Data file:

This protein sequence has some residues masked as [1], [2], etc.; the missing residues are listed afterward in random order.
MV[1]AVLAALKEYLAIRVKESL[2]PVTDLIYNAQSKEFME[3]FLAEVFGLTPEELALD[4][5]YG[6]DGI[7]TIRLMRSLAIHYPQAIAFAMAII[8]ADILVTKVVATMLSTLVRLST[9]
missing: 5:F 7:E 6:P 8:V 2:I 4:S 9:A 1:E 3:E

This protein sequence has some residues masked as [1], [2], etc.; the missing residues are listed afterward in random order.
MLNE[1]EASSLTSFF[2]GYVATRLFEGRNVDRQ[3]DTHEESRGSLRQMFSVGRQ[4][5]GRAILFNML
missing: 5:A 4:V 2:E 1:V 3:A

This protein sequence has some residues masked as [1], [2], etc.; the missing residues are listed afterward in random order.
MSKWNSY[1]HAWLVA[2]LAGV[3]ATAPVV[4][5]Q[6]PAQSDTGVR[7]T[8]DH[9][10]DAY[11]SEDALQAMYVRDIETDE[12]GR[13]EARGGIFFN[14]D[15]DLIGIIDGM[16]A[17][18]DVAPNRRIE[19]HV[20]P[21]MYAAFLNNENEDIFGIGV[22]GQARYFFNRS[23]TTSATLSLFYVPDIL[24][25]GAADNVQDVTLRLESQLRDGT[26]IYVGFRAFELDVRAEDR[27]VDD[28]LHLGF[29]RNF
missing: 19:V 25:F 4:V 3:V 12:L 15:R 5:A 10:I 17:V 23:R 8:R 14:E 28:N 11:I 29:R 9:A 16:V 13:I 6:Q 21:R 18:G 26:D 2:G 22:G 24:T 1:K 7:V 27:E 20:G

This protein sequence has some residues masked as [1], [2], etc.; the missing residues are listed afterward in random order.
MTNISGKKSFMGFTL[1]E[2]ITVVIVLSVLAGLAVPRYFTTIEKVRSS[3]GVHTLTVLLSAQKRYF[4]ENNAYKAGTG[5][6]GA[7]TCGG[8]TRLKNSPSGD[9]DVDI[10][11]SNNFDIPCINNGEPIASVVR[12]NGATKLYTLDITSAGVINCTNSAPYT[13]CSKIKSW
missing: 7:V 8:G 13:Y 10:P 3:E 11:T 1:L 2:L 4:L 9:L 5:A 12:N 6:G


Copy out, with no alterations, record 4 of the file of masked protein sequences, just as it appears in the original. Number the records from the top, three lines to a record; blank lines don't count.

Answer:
This protein sequence has some residues masked as [1], [2], etc.; the missing residues are listed afterward in random order.
MTNISGKKSFMGFTL[1]E[2]ITVVIVLSVLAGLAVPRYFTTIEKVRSS[3]GVHTLTVLLSAQKRYF[4]ENNAYKAGTG[5][6]GA[7]TCGG[8]TRLKNSPSGD[9]DVDI[10][11]SNNFDIPCINNGEPIASVVR[12]NGATKLYTLDITSAGVINCTNSAPYT[13]CSKIKSW
missing: 7:V 8:G 13:Y 10:P 3:E 11:T 1:L 2:L 4:L 9:L 5:A 12:N 6:G